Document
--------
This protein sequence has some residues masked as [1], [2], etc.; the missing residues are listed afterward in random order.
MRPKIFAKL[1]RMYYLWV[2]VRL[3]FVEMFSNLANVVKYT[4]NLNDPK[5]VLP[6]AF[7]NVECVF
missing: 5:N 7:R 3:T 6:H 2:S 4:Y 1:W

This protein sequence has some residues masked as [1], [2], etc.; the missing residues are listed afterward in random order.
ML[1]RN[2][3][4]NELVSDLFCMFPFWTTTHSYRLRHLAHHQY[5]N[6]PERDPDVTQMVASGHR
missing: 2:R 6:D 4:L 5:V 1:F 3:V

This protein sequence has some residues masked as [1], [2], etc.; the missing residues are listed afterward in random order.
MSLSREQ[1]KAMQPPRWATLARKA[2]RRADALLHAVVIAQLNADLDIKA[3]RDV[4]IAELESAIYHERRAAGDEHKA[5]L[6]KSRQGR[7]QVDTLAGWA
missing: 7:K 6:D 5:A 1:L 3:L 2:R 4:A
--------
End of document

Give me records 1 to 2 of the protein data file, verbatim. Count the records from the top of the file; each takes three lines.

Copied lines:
This protein sequence has some residues masked as [1], [2], etc.; the missing residues are listed afterward in random order.
MRPKIFAKL[1]RMYYLWV[2]VRL[3]FVEMFSNLANVVKYT[4]NLNDPK[5]VLP[6]AF[7]NVECVF
missing: 5:N 7:R 3:T 6:H 2:S 4:Y 1:W

This protein sequence has some residues masked as [1], [2], etc.; the missing residues are listed afterward in random order.
ML[1]RN[2][3][4]NELVSDLFCMFPFWTTTHSYRLRHLAHHQY[5]N[6]PERDPDVTQMVASGHR
missing: 2:R 6:D 4:L 5:V 1:F 3:V